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1,200 patients referred to pharmacies via ‘low acuity condition’ pilot

Over 1,200 patients have so far been referred to community pharmacies, rather than hospitals or GP practices, as part of a pilot to treat “low acuity conditions”.

The Community Pharmacy Referral Service (CPRS) – which launched on December 4 across Durham, Darlington, Tees, Northumberland, and Tyne and Wear – involves NHS 111 using PharmOutcomes or NHSmail to refer patients with “a range of low acuity conditions” to a community pharmacy for a consultation, according to the Pharmaceutical Services Negotiating Committee.

In its first two months, 1,249 patients were referred to local pharmacies during late-night, weekend and out-of-hours periods, NHS England said in a statement on Wednesday (February 7).

As part of the service, a participating pharmacy receives an electronic notification that a patient has been referred, and is expected to follow up with the patient if they do not attend the pharmacy within 12 hours, the commissioner explained.

As of December 31, around 60% of callers had attended their notified pharmacy, NHS England said.

Of the callers who attended, 39% received advice and were supplied an over-the-counter medicine, while 22% received advice only, it added.

LPC hopes for national rollout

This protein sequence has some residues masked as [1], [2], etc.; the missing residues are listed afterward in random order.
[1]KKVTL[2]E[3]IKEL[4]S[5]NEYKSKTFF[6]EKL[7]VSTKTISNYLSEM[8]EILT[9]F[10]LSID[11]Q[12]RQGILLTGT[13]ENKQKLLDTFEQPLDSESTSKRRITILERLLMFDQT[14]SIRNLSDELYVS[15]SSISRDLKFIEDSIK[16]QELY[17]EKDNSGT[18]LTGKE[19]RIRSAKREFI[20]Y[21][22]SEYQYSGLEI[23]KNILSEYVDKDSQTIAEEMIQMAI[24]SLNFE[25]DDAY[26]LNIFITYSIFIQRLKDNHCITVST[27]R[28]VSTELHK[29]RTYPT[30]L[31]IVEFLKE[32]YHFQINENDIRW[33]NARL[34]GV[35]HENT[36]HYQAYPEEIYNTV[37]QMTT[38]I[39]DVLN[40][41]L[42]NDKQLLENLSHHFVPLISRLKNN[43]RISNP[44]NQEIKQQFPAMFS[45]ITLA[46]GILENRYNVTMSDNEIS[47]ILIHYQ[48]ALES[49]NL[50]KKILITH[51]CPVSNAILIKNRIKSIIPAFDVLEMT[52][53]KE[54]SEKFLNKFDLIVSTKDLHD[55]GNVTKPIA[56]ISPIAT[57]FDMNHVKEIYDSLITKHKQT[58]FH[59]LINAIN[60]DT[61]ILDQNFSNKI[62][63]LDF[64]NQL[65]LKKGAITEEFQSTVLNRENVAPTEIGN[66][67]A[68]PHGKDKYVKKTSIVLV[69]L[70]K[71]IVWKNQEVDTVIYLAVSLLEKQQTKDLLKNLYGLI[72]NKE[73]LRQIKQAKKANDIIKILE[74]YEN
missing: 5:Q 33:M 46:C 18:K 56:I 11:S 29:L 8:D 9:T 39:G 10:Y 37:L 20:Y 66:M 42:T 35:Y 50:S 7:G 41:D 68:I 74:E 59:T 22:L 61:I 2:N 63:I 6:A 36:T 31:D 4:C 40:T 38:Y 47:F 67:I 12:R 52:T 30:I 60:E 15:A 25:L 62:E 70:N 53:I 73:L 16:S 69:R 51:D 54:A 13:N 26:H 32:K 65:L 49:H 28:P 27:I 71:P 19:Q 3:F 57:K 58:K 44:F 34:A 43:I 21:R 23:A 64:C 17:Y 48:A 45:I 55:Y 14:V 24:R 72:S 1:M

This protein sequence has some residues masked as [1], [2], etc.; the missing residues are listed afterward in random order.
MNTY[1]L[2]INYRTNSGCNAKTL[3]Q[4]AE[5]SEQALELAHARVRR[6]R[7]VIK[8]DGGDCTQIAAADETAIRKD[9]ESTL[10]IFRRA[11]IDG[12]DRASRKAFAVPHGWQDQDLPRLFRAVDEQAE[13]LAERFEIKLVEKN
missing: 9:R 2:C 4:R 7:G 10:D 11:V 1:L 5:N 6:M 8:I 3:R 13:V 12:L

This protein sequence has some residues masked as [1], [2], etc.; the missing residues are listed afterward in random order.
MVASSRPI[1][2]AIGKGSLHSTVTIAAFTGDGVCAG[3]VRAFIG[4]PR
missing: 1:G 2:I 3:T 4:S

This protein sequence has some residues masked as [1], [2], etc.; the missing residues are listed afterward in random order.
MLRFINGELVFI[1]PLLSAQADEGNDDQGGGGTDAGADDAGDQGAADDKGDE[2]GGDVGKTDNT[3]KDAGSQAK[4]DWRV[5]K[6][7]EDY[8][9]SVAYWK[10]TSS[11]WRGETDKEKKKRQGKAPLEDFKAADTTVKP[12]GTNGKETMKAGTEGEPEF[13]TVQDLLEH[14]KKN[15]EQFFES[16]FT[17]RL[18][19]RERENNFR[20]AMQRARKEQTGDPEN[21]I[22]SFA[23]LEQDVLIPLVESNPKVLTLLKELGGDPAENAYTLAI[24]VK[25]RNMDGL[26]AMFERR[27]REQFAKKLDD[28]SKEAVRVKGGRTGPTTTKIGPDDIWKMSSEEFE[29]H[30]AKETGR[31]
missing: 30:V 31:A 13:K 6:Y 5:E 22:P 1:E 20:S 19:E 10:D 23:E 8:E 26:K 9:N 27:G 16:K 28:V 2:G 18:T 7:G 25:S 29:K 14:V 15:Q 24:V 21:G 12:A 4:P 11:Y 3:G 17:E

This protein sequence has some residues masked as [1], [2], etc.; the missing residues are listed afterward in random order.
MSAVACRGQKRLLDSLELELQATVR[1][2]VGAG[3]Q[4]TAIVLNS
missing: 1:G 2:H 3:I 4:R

North of Tyne local pharmaceutical committee (LPC) chief officer Stephen Blackman told C+D yesterday that pharmacies receive a £14 fee for every patient consultation it holds as a result of an NHS 111 referral, which is funded by the Pharmacy Integration Fund. The consultation is free for patients.

“We are hopeful that the service will continue beyond March 31, which it is currently funded to,” he said.

NHS England told C+D this afternoon that there will be a full evaluation of the pilot, and it is “likely” to be extended beyond March.

Mr Blackman branded it “an excellent service that we really should be building upon and rolling out nationally”.

A “large proportion” of patients in his area using NHS 111 would otherwise have gone to out-of-hours service providers or A&E, so “it is definitely diverting people to a more appropriate level of care”, he said.

390 pharmacies signed up

Chair of Northumberland, Tyne and Wear local professional network (LPN) and CPRS project manager Andre Yeung said over 390 pharmacies have signed up to the service so far. C+D reported in December that over 600 pharmacies were eligible to provide it.

The latest findings are "very encouraging indeed", with "pharmacists playing an important new role in supporting emergency systems in the north-east", Mr Yeung said.

"The data we've collected tells us that local stakeholders – including clinical commissioning groups, NHS 111, pharmacists and patients themselves – really do value the new service," he added.

Would you sign your pharmacy up to receive patient referrals?

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